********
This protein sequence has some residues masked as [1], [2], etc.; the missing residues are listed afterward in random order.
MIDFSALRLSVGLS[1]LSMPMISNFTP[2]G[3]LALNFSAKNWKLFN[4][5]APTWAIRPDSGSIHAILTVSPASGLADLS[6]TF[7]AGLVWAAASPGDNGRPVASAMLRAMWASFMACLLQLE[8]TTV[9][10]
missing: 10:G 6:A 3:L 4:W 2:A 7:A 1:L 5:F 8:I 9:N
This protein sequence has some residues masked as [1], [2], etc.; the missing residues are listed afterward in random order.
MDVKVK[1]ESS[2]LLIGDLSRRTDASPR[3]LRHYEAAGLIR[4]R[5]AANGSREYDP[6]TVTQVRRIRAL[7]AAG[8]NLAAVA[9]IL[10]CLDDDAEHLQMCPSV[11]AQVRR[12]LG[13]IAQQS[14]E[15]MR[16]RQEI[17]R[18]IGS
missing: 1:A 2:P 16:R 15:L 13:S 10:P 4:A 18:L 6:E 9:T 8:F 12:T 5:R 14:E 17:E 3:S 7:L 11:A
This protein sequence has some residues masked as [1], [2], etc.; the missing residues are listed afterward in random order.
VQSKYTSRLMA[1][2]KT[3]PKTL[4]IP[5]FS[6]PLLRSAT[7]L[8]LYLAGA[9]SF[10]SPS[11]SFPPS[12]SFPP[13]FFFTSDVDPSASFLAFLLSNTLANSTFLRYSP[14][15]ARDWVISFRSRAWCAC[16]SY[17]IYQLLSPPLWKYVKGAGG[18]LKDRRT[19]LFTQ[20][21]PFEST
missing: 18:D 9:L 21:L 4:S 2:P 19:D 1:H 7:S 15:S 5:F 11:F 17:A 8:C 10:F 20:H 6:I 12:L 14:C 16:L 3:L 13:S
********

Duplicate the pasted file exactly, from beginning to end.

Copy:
This protein sequence has some residues masked as [1], [2], etc.; the missing residues are listed afterward in random order.
MIDFSALRLSVGLS[1]LSMPMISNFTP[2]G[3]LALNFSAKNWKLFN[4][5]APTWAIRPDSGSIHAILTVSPASGLADLS[6]TF[7]AGLVWAAASPGDNGRPVASAMLRAMWASFMACLLQLE[8]TTV[9][10]
missing: 10:G 6:A 3:L 4:W 2:A 7:A 1:L 5:F 8:I 9:N
This protein sequence has some residues masked as [1], [2], etc.; the missing residues are listed afterward in random order.
MDVKVK[1]ESS[2]LLIGDLSRRTDASPR[3]LRHYEAAGLIR[4]R[5]AANGSREYDP[6]TVTQVRRIRAL[7]AAG[8]NLAAVA[9]IL[10]CLDDDAEHLQMCPSV[11]AQVRR[12]LG[13]IAQQS[14]E[15]MR[16]RQEI[17]R[18]IGS
missing: 1:A 2:P 16:R 15:L 13:S 10:P 4:A 18:L 6:E 9:T 8:F 12:T 5:R 14:E 17:E 3:S 7:L 11:A
This protein sequence has some residues masked as [1], [2], etc.; the missing residues are listed afterward in random order.
VQSKYTSRLMA[1][2]KT[3]PKTL[4]IP[5]FS[6]PLLRSAT[7]L[8]LYLAGA[9]SF[10]SPS[11]SFPPS[12]SFPP[13]FFFTSDVDPSASFLAFLLSNTLANSTFLRYSP[14][15]ARDWVISFRSRAWCAC[16]SY[17]IYQLLSPPLWKYVKGAGG[18]LKDRRT[19]LFTQ[20][21]PFEST
missing: 18:D 9:L 21:L 4:S 2:P 19:D 1:H 7:S 15:S 5:F 11:F 17:A 8:C 10:F 20:H 6:I 12:L 14:C 16:L 3:L 13:S